Genuine Journalism, Humiliation, and Cynical Omissions

The Independent

The Independent posed a question about the confession by the British captive, Faye Turney, on Iranian television: “A genuine confession or humiliation and cynical abuse of international law?” ((Kim Sengupta and Colin Brown, “Blair and Bush vent anger at Iran’s TV footage of hostages,” Independent (UK), 29 March 2007.))

The Independent claimed, “Film footage of the servicewoman taken prisoner in the Persian Gulf, wearing a black headscarf, as she ‘admitted’ to trespassing on Iranian waters, will become one of the iconic images of the crisis between Iran and the West.”

I do not know where in the Shatt al-Arab waterway the British navy ship was when it was intercepted by the Iranian navy. I do know that it was a long, long way from Britain and that it was engaged in the evil of a genocidal occupation that has claimed the lives of approximately one million Iraqis. ((Gideon Polya, “Fourth Iraq Invasion Anniversary and One million Iraqi deaths,” Media Monitors, 19 March 2007. Writes Polya, “In 1945, ordinary Germans said that ‘they didn’t know’ that the Jewish Holocaust was happening. The same excuse cannot be used by the citizens of the US Alliance, notwithstanding the continuing lying by commission and omission of racist, holocaust-ignoring Mainstream media — the awful truth is only several mouse clicks away.”))

I do not know if the appearance of British seaman Turney on Iranian television was coerced or not. I do not know if her confession was genuine.

But of humiliation, that can be analyzed.


Turney appeared on TV wearing a headscarf, but it is worn in an independent fashion by Turney, being pulled back and revealing her blonde tresses. She was clean, clothed, and free to smoke a cigarette.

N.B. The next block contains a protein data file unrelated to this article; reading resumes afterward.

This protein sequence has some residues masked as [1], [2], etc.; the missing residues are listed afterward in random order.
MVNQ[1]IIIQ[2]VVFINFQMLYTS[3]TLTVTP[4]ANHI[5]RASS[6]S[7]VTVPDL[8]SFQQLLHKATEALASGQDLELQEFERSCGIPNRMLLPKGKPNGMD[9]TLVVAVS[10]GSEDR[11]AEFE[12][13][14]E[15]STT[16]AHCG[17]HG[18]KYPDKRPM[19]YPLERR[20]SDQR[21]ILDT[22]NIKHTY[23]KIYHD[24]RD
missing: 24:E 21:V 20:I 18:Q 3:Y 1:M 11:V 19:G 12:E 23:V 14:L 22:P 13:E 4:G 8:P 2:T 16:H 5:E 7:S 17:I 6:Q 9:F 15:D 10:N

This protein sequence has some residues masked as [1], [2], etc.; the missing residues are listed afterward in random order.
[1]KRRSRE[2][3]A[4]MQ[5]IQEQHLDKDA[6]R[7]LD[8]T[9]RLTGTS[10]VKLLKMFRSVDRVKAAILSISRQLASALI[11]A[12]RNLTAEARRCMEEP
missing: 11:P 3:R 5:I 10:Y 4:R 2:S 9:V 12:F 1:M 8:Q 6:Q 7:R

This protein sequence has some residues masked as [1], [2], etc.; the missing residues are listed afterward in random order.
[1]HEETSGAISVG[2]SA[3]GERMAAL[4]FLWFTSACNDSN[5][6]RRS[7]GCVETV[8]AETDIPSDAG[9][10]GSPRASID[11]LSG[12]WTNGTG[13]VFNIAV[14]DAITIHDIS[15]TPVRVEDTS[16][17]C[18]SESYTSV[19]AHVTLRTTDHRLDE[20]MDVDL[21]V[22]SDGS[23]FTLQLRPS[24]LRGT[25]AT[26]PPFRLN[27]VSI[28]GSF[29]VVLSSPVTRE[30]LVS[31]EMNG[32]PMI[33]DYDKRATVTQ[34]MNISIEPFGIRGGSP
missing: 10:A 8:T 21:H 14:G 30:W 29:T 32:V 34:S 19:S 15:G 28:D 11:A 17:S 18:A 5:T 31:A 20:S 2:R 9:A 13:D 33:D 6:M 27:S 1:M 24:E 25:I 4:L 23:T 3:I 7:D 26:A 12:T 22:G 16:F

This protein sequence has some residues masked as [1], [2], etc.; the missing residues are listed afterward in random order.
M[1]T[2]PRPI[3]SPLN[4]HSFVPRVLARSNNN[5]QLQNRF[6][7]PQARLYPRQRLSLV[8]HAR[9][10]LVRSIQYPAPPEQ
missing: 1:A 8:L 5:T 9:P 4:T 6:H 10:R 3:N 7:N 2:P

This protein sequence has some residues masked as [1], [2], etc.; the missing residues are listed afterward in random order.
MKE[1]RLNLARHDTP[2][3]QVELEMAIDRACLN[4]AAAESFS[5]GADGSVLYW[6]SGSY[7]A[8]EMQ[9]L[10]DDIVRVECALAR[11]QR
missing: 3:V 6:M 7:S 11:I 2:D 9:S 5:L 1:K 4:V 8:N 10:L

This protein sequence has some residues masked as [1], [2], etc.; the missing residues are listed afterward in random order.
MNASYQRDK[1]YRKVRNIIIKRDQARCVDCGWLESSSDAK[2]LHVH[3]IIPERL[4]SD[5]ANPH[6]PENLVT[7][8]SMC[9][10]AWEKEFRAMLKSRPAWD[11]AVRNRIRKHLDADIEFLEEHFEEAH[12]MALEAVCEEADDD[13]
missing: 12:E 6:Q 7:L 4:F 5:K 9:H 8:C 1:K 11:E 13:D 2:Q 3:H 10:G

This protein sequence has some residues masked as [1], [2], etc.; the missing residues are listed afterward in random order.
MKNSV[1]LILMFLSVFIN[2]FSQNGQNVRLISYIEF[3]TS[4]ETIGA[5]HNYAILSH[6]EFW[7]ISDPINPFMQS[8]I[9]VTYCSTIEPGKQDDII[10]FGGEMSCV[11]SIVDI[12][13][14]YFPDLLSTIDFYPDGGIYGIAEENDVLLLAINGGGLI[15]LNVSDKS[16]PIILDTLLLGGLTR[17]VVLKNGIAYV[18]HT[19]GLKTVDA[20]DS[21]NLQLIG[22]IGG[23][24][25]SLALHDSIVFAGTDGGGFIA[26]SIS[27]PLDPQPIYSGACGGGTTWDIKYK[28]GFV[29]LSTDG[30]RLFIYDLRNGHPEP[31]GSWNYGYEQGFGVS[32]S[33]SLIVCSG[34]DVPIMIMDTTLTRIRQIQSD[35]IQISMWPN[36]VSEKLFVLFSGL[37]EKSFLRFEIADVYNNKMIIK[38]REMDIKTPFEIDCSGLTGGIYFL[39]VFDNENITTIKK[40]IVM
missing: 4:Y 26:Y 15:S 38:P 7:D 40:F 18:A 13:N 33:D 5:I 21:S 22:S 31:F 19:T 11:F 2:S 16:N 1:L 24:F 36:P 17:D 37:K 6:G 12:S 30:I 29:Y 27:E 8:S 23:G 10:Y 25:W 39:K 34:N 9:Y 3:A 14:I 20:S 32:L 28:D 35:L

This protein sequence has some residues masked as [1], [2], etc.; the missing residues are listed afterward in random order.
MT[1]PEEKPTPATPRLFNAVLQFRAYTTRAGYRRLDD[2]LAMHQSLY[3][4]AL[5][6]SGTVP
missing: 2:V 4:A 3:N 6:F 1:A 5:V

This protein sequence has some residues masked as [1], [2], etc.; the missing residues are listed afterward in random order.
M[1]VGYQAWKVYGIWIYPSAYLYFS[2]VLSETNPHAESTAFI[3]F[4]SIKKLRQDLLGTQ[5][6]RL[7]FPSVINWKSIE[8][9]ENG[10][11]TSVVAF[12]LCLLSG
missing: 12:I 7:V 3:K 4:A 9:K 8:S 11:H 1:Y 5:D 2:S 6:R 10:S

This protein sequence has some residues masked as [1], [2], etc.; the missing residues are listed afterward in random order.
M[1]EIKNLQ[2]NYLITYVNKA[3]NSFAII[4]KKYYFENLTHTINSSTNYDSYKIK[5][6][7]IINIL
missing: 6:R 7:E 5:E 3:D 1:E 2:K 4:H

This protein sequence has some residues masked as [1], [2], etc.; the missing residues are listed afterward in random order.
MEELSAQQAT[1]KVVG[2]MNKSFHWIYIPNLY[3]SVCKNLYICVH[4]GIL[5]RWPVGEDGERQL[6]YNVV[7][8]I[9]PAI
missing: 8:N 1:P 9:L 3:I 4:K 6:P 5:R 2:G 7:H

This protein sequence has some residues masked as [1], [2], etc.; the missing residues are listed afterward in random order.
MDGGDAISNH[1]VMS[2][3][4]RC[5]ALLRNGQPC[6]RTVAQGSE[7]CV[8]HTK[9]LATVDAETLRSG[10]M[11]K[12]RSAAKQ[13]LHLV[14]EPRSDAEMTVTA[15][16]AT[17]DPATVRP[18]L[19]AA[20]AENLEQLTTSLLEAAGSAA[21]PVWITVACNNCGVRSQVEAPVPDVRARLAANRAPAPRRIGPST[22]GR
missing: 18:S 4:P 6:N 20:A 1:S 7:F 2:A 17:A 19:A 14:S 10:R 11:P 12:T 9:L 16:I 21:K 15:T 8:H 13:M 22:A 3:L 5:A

Now compare the “iconic” images of the deposed president of Iraq.


The reader may decide which photos depict humiliation. For this writer, it is a no-brainer.

The Independent stated that the “British Government [is] lodging a vehement protest, demanding that diplomatic access be given to the 15 sailors and marines who have been held for six days.” The Independent article did not inform the reader about the six Iranian officials captured by US special forces in an early morning raid on an Iranian diplomatic office in the northern Iraqi city of Irbil who were held without charge for months. ((Sudarsan Raghavan, “In Shift, U.S., Iran Meet On Iraq: Diplomats Air Grievances at Regional Summit,” Washington Post, 11 March 2007.)) The US Ambassador in Iraq, Zalmay Khalilzad, denied that Americans were holding any “diplomats.” ((Molly Hennessy-Fiske, “U.S. detains Iranian diplomats in Iraq,”, 12 January 2007.)) The BBC reported US backtracking following the release of two Iranian diplomats. ((“US frees detained Iran diplomats,” BBC News, 29 December 2006. US forces in Iraq have released two Iranian diplomats detained in a raid in Baghdad last week.))

Neither did the Independent article mention the case of Iranian General Ali Reza Asquari who mysteriously vanished in Istanbul on 7 February.